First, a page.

The central question is how far Germany has been pushed to swallow its words and offer help for Greece, after weeks of denying that it would do anything of the sort. Only this morning Otmar Issing, the German former chief economist of the European Central Bank, was telling German television viewers that Greeks enjoyed “one of the most luxurious pensions systems in the world” and it was unreasonable to expect German taxpayers to fund it. Read more
An unambiguous message of solidarity among eurozone states will come from Thursday’s European Union summit in Brussels, but it is still unclear if this will translate into a specific financial rescue plan for Greece. Debate among governments is continuing. However, expectations in financial markets have been raised so high over the past 24 hours, what with European Central Bank president Jean-Claude Trichet flying in for the summit from Sydney and officials in Berlin hinting at a German-led rescue, that it would be risky for the EU leaders not to commit themselves to some sort of initiative.
There are various possibilities: bilateral loans from Germany and France, with perhaps Italy and the Netherlands chipping in; an International Monetary Fund-style standby facility, organised among the 16 eurozone countries; or an EU-wide loan, involving a show of support from all 27 member-states. It is quite likely that the IMF will be asked to continue providing Greece with expert technical advice, but I don’t think the eurozone countries will go further and call on IMF financial resources. Apart from anything else, there is a fear that the US may raise objections on the grounds that the IMF’s firepower should be reserved for fighting emergencies not in prosperous Europe but in other, more disadvantaged financial hotspots. Read more
Europe’s leaders are getting radical. On Thursday the presidents, prime ministers and chancellors of the European Union will meet for a day of economic policy discussions in Brussels – but not in their normal location, the marble-and-glass Council of Ministers building, famous for its charmless, disinfected atmosphere and its 24km of headache-inducing corridors. No, this time they will get together in a nearby building called the Bibliothèque Solvay, which is a pleasant old library rented out for dinners and receptions.
The switch of location was the brainwave of Herman Van Rompuy, the EU’s first full-time president, who thought it would encourage a more creative, informal exchange of views. He has introduced another innovation: each leader is to be restricted to just one adviser at the talks. This isn’t a problem for countries with leaders who are masters of economic policy detail. But others are less happy about the arrangement. It is whispered that the Italians are swallowing especially hard, wondering what on earth Prime Minister Silvio Berlusconi will say once he’s on his own. Read more
The expression “it never rains but it pours” may seem inappropriate for a Mediterranean country such as Greece. But it was the phrase that sprang to mind when I heard last week that Greek tax collectors are planning to go on strike in protest at the government’s austerity measures. Like the political manipulation of budget data, the inefficiency of the tax system is one of the Greek state’s most glaring weaknesses. How will a tax collectors’ strike help matters?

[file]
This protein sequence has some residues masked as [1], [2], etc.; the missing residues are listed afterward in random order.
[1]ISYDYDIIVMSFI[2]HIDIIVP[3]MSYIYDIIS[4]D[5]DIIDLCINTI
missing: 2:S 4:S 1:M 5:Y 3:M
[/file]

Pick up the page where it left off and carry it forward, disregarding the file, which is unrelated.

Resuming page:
That said, I do not share the view of German and French government officials who insisted vehemently last week that the solution to Greece’s problems lies almost entirely with the Greeks themselves. If this were the answer, nothing would be simpler than for the Greeks to roll up their sleeves and get on with a 10-year programe of wage restraint and productivity growth. Read more
How can Greece dig itself out of crisis? From the sunny shores of south-eastern Europe, it could do worse than take a look at the windswept, north-western corner of the continent and study what the Irish government is doing.
As I noted last week, Greece, in spite of the disastrous condition of its public finances, has hardly suffered at all so far in terms of the living standards of ordinary citizens. Gross domestic product is thought to have slipped by a mere 1.1 per cent last year. By contrast, Ireland has experienced a vicious recession: between the fourth quarter of 2007 and the second quarter of 2009, Irish GDP slumped by more than 10 per cent. Read more
There is a need to clear up some misconceptions about how Greece, or some other fiscal miscreant in the 16-nation eurozone, would be rescued by its partners in the event that it was unable to refinance its debts.
Quite a few commentators seem to think eurozone governments would find it hard to sidestep the ban on bail-outs specified in European Union treaty law. The European Central Bank, the European Commission and certain EU governments, not least that of Greece itself, have contributed to the confusion by insisting in public that a rescue is undesirable and unnecessary (while quietly planning for precisely this contingency). Read more
What does 2010 hold in store for the European Union? With people in Brussels only just drifting back to work after a couple of weeks of snow, sub-zero temperatures and seasonally adjusted flu, it seems too brutal to plunge straight into topics such as the “2020 Strategy“, the “Reflection Group“ and other elusively named EU initiatives of which we are certain to hear more as the year moves on.